Population and Administration.—The population (126,244 in 1891; 112,334 in 1901; almost wholly Roman Catholic and rural) shows a decrease among the most serious of the Irish counties, and the emigration returns are proportionately heavy. The principal towns, all of insignificant size, are Ennis (pop. 5093, the county town), Kilrush (4179), Kilkee (1661) and Killaloe (885); but several of the smaller settlements, as resorts, are of more than local importance. The county, which is divided into 11 baronies, contains 79 parishes, and includes the Protestant diocese of Kilfenora, the greater part of Killaloe, and a very small portion of the diocese of Limerick. It is within the Roman Catholic dioceses of Killaloe and Limerick. The assizes are held at Ennis, and quarter sessions here and at Ennistimon, Killaloe, Kilrush and Tulla. The county is divided into the East and West parliamentary divisions, each returning one member.

History.—This county, together with part of the neighbouring district, was anciently called Thomond, that is, North Munster, and formed part of the monarchy of the celebrated Brian Boroihme, who held his court at Kincora near Killaloe, where his palace was situated on the banks of the Shannon. The site is still distinguished by extensive earthen ramparts. Settlements were effected by the Danes, and in the 13th century by the Anglo-Normans, but without permanently affecting the possession of the district by its native proprietors. In 1543 Murrogh O’Brien, after dispossessing his nephew and vainly attempting a rebellion against the English rule, proceeded to England and submitted to Henry VIII., resigning his name and possessions. He soon received them back by an English tenure, together with the title of earl of Thomond, on condition of adopting the English dress, manners and customs. In 1565 this part of Thomond (sometimes called O’Brien’s country) was added to Connaught, and made one of the six new counties into which that province was divided by Sir Henry Sidney. It was named Clare, the name being traceable either to Richard de Clare (Strongbow), earl of Pembroke, or to his younger brother, Thomas de Clare, who obtained a grant of Thomond from Edward I. in 1276, and whose family for some time maintained a precarious position in the district. Towards the close of the reign of Elizabeth, Clare was detached from the government of Connaught and given a separate administration; but at the Restoration it was reunited to Munster.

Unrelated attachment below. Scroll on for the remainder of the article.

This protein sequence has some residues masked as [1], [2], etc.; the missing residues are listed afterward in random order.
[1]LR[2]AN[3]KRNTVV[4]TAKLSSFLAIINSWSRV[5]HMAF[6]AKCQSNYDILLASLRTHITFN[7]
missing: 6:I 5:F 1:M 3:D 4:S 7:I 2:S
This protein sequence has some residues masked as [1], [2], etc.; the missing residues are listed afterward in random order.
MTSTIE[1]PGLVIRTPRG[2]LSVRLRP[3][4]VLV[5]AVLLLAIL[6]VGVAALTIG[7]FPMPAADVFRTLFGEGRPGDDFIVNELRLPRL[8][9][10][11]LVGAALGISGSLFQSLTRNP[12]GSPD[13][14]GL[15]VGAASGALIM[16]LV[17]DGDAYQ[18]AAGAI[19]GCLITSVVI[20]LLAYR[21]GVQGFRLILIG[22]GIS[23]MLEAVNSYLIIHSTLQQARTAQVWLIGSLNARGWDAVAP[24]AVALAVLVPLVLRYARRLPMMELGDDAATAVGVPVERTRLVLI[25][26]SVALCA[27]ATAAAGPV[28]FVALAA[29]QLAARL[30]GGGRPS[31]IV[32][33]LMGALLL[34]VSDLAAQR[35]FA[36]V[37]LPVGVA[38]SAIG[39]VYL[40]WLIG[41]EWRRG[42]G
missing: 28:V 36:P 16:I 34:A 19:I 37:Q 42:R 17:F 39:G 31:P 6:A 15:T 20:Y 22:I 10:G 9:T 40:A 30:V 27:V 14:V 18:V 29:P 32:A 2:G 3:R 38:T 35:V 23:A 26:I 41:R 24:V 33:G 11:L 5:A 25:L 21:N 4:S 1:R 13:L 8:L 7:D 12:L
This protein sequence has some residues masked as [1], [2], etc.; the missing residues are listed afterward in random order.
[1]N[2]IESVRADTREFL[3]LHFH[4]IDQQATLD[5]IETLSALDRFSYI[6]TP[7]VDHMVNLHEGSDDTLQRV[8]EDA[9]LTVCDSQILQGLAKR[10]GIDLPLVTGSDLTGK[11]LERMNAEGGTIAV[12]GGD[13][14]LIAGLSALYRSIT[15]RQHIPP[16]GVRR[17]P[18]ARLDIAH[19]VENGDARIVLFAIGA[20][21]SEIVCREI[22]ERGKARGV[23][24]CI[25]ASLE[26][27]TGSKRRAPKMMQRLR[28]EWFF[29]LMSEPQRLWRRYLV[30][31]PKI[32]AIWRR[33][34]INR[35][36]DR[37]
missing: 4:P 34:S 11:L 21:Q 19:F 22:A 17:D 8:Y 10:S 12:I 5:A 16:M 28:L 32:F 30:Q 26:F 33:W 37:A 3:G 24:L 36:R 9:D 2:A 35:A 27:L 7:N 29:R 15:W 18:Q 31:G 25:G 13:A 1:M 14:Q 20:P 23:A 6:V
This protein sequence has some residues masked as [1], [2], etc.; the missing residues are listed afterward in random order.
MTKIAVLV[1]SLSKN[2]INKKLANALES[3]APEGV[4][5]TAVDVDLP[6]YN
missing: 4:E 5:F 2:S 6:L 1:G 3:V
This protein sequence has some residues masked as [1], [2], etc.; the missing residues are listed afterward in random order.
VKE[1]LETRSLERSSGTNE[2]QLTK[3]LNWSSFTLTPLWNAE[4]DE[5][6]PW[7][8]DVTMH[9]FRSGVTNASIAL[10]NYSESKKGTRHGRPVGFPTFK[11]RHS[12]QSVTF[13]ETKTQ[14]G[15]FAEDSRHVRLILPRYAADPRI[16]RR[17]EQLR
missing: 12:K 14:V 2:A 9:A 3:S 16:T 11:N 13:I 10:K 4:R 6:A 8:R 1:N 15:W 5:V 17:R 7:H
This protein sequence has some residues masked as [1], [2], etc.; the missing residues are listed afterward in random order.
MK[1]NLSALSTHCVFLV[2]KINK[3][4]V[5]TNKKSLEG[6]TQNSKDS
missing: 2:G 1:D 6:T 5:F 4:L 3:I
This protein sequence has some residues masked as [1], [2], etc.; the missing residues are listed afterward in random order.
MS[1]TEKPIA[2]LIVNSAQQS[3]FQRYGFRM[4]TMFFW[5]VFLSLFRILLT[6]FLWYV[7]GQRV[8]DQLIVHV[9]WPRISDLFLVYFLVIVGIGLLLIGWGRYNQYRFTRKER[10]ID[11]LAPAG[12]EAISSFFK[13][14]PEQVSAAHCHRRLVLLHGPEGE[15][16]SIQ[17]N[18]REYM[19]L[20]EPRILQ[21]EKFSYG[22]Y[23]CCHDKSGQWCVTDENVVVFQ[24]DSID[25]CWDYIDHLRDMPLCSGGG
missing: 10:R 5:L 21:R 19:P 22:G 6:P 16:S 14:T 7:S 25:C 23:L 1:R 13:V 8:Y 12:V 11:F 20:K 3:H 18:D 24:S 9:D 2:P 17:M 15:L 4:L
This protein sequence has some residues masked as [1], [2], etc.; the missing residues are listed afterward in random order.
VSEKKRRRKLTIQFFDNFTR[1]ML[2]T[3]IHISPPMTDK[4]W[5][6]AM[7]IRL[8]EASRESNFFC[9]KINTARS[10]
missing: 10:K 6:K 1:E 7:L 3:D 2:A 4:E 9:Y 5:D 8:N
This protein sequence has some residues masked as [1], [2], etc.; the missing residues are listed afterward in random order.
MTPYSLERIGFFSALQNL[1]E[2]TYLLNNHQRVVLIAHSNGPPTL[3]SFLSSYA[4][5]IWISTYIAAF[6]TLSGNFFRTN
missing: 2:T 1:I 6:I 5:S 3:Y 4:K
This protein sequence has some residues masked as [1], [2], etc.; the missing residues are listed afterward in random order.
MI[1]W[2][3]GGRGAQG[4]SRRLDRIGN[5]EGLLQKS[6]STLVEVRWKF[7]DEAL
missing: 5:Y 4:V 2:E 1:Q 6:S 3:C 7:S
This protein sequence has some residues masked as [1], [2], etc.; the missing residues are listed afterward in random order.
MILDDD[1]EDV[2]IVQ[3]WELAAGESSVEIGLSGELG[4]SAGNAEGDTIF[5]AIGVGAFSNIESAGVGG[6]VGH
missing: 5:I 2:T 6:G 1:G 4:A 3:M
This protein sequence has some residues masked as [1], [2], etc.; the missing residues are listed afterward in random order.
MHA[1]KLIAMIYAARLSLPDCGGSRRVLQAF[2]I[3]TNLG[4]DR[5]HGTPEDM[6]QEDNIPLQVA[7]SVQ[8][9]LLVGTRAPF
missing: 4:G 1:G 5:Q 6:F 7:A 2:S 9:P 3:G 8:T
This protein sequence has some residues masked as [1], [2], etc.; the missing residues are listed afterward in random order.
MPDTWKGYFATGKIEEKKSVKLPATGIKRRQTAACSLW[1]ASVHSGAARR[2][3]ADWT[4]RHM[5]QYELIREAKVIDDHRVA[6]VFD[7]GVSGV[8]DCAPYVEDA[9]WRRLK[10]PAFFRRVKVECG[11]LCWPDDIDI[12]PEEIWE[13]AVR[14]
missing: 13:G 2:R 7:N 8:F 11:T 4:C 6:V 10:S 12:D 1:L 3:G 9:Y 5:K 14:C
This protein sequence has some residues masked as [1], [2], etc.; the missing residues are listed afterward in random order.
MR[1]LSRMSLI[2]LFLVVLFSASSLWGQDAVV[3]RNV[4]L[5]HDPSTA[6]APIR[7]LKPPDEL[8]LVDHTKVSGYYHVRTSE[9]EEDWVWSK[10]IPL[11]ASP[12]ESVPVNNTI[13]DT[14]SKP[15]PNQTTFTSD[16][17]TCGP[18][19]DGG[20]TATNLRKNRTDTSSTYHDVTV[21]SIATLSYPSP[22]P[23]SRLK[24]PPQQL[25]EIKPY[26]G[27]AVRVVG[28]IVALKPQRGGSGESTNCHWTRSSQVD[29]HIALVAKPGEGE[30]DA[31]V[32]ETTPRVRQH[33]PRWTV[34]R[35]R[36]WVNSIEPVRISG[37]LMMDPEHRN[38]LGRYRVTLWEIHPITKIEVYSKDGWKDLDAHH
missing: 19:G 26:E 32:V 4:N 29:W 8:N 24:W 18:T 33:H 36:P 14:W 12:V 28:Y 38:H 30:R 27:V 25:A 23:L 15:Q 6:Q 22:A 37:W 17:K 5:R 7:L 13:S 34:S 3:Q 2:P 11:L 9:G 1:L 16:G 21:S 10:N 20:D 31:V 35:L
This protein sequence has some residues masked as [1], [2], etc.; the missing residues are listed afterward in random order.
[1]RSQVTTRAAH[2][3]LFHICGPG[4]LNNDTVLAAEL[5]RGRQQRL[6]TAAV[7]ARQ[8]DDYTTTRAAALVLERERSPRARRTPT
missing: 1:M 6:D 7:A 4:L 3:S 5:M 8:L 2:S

Antiquities.—The county abounds with remains of antiquities, both military and ecclesiastical, especially in the north-western part. There still exist above a hundred fortified castles, several of which are inhabited. They are mostly of small extent, a large portion being fortified dwellings. The chief of them is Bunratty Castle, built in 1277, once inhabited by the earls of Thomond, 10 m. W. of Limerick, on the Shannon. Those of Ballykinvarga, Ballynalackan and Lemaneagh, all in the north-west, should also be mentioned. Raths or encampments are to be found in every part. They are generally circular, composed either of large stones without mortar or of earth thrown up and surrounded by one or more ditches. The list of abbeys and other religious houses formerly flourishing here (some now only known by name, but many of them surviving in ruins) comprehends upwards of twenty. The most remarkable are—Quin, considered one of the finest and most perfect specimens of ancient monastic architecture in Ireland; Corcomroe; Ennis, in which is a very fine window of uncommonly elegant workmanship; and those on Inniscattery or Scattery Island, in the Shannon, said to have been founded by St Senan (see Kilrush). Kilfenora, 5 m. N.E. of Ennistimon, was until 1752 a separate diocese, and its small cathedral is of interest, with several neighbouring crosses and a holy well. The ruined churches of Kilnaboy, Nouhaval and Teampul Cronan are the most noteworthy of many in the north-west. Five round towers are to be found in various stages of preservation—at Scattery Island, Drumcliffe, Dysert O’Dea, Kilnaboy and Inniscaltra (Lough Derg). The cathedral of the diocese of Killaloe is at the town of that name. Cromlechs are found, chiefly in the rocky limestone district of Burren in the N.W., though there are some in other baronies. That at Ballygannor is formed of a stone 40 ft. long and 10 broad.

See papers by T. J. Westropp in Proceedings of the Royal Irish Academy—“Distribution of Cromlechs in County Clare” (1897); and “Churches of County Clare, and Origin of Ecclesiastical Divisions” (1900).